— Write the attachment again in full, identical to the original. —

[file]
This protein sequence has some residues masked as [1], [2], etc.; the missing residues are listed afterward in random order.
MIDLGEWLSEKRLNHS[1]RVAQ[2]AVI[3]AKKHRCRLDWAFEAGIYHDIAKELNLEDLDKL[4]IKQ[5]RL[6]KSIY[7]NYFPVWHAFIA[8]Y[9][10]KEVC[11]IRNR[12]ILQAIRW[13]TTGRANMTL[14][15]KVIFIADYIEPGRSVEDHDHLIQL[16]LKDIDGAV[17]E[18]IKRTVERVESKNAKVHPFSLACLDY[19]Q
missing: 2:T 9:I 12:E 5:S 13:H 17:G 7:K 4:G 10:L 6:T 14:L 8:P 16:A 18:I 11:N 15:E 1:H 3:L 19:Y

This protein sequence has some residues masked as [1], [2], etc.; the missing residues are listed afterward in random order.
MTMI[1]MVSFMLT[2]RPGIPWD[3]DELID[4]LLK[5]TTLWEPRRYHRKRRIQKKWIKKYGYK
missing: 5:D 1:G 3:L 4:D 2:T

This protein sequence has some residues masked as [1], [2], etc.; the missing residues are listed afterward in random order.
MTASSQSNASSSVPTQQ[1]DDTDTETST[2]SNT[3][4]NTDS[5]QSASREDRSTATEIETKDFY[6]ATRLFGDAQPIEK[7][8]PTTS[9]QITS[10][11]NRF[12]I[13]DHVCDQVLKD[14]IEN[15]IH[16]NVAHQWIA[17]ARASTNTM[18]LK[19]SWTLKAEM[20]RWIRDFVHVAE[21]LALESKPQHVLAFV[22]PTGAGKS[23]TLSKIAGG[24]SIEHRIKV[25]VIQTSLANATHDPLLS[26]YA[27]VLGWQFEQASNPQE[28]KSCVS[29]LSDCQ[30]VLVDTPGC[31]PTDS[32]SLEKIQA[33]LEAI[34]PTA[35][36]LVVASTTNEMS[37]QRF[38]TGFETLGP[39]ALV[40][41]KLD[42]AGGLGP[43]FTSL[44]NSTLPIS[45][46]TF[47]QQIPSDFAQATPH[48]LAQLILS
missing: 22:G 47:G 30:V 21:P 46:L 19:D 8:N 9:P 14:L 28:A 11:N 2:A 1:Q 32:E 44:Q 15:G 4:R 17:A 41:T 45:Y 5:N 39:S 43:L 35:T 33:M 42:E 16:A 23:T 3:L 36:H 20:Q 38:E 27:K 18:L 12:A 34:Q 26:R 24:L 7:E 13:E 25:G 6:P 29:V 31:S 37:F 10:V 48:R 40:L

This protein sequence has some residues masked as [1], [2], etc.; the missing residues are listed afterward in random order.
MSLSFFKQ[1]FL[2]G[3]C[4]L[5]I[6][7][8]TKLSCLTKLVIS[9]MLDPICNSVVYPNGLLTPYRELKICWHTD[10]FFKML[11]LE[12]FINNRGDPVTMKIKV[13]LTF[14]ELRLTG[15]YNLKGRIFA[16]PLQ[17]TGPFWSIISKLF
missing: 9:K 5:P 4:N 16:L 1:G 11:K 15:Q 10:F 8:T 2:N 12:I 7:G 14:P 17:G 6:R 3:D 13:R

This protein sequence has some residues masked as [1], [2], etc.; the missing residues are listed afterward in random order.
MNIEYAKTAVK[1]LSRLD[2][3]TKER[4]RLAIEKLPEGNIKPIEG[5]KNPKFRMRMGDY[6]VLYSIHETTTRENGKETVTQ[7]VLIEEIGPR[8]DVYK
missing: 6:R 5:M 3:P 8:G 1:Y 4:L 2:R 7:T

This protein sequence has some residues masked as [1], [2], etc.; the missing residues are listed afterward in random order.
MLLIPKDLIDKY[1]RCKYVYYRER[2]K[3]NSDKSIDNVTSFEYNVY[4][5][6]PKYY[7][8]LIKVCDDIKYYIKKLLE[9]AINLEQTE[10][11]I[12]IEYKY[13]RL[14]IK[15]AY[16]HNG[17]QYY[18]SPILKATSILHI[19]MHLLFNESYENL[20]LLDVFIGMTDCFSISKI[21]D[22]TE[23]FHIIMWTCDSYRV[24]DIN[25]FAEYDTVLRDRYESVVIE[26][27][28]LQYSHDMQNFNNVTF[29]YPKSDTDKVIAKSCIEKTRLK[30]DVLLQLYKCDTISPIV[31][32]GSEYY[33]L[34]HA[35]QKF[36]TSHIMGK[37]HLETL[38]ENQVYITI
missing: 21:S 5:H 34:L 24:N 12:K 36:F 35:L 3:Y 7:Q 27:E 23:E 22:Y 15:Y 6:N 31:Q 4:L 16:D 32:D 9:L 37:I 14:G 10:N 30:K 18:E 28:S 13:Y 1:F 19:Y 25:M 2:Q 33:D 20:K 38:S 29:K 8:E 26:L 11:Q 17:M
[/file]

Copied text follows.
This protein sequence has some residues masked as [1], [2], etc.; the missing residues are listed afterward in random order.
MIDLGEWLSEKRLNHS[1]RVAQ[2]AVI[3]AKKHRCRLDWAFEAGIYHDIAKELNLEDLDKL[4]IKQ[5]RL[6]KSIY[7]NYFPVWHAFIA[8]Y[9][10]KEVC[11]IRNR[12]ILQAIRW[13]TTGRANMTL[14][15]KVIFIADYIEPGRSVEDHDHLIQL[16]LKDIDGAV[17]E[18]IKRTVERVESKNAKVHPFSLACLDY[19]Q
missing: 2:T 9:I 12:E 5:S 13:H 17:G 7:K 4:G 10:L 6:T 14:L 8:P 16:A 18:I 11:N 15:E 1:H 3:L 19:Y

This protein sequence has some residues masked as [1], [2], etc.; the missing residues are listed afterward in random order.
MTMI[1]MVSFMLT[2]RPGIPWD[3]DELID[4]LLK[5]TTLWEPRRYHRKRRIQKKWIKKYGYK
missing: 5:D 1:G 3:L 4:D 2:T

This protein sequence has some residues masked as [1], [2], etc.; the missing residues are listed afterward in random order.
MTASSQSNASSSVPTQQ[1]DDTDTETST[2]SNT[3][4]NTDS[5]QSASREDRSTATEIETKDFY[6]ATRLFGDAQPIEK[7][8]PTTS[9]QITS[10][11]NRF[12]I[13]DHVCDQVLKD[14]IEN[15]IH[16]NVAHQWIA[17]ARASTNTM[18]LK[19]SWTLKAEM[20]RWIRDFVHVAE[21]LALESKPQHVLAFV[22]PTGAGKS[23]TLSKIAGG[24]SIEHRIKV[25]VIQTSLANATHDPLLS[26]YA[27]VLGWQFEQASNPQE[28]KSCVS[29]LSDCQ[30]VLVDTPGC[31]PTDS[32]SLEKIQA[33]LEAI[34]PTA[35][36]LVVASTTNEMS[37]QRF[38]TGFETLGP[39]ALV[40][41]KLD[42]AGGLGP[43]FTSL[44]NSTLPIS[45][46]TF[47]QQIPSDFAQATPH[48]LAQLILS
missing: 22:G 47:G 30:V 21:P 46:L 19:D 8:N 9:P 14:L 28:A 11:N 2:A 1:Q 32:E 44:Q 15:G 4:R 17:A 41:T 45:Y 5:N 39:S 43:L 35:T 33:M 42:E 16:A 23:T 3:L 36:H 20:Q 38:E 27:K 18:L 12:A 34:Q 26:R 24:L 7:E 13:E 25:G 6:P 29:V 31:S 37:F 10:V 48:R 40:L

This protein sequence has some residues masked as [1], [2], etc.; the missing residues are listed afterward in random order.
MSLSFFKQ[1]FL[2]G[3]C[4]L[5]I[6][7][8]TKLSCLTKLVIS[9]MLDPICNSVVYPNGLLTPYRELKICWHTD[10]FFKML[11]LE[12]FINNRGDPVTMKIKV[13]LTF[14]ELRLTG[15]YNLKGRIFA[16]PLQ[17]TGPFWSIISKLF
missing: 9:K 5:P 4:N 16:L 1:G 11:K 15:Q 10:F 8:T 2:N 12:I 7:G 14:P 17:G 6:R 3:D 13:R

This protein sequence has some residues masked as [1], [2], etc.; the missing residues are listed afterward in random order.
MNIEYAKTAVK[1]LSRLD[2][3]TKER[4]RLAIEKLPEGNIKPIEG[5]KNPKFRMRMGDY[6]VLYSIHETTTRENGKETVTQ[7]VLIEEIGPR[8]DVYK
missing: 6:R 5:M 3:P 8:G 1:Y 4:L 2:R 7:T

This protein sequence has some residues masked as [1], [2], etc.; the missing residues are listed afterward in random order.
MLLIPKDLIDKY[1]RCKYVYYRER[2]K[3]NSDKSIDNVTSFEYNVY[4][5][6]PKYY[7][8]LIKVCDDIKYYIKKLLE[9]AINLEQTE[10][11]I[12]IEYKY[13]RL[14]IK[15]AY[16]HNG[17]QYY[18]SPILKATSILHI[19]MHLLFNESYENL[20]LLDVFIGMTDCFSISKI[21]D[22]TE[23]FHIIMWTCDSYRV[24]DIN[25]FAEYDTVLRDRYESVVIE[26][27][28]LQYSHDMQNFNNVTF[29]YPKSDTDKVIAKSCIEKTRLK[30]DVLLQLYKCDTISPIV[31][32]GSEYY[33]L[34]HA[35]QKF[36]TSHIMGK[37]HLETL[38]ENQVYITI
missing: 21:S 5:H 34:L 24:N 12:K 36:F 35:L 3:Y 7:Q 27:E 23:E 22:Y 15:Y 6:N 31:Q 4:L 16:D 32:D 9:L 37:I 14:G 10:N 30:K 18:E 28:S 13:Y 1:F 19:Y 25:M 2:Q 33:D 20:K 38:S 29:K 8:E 26:L 11:Q 17:M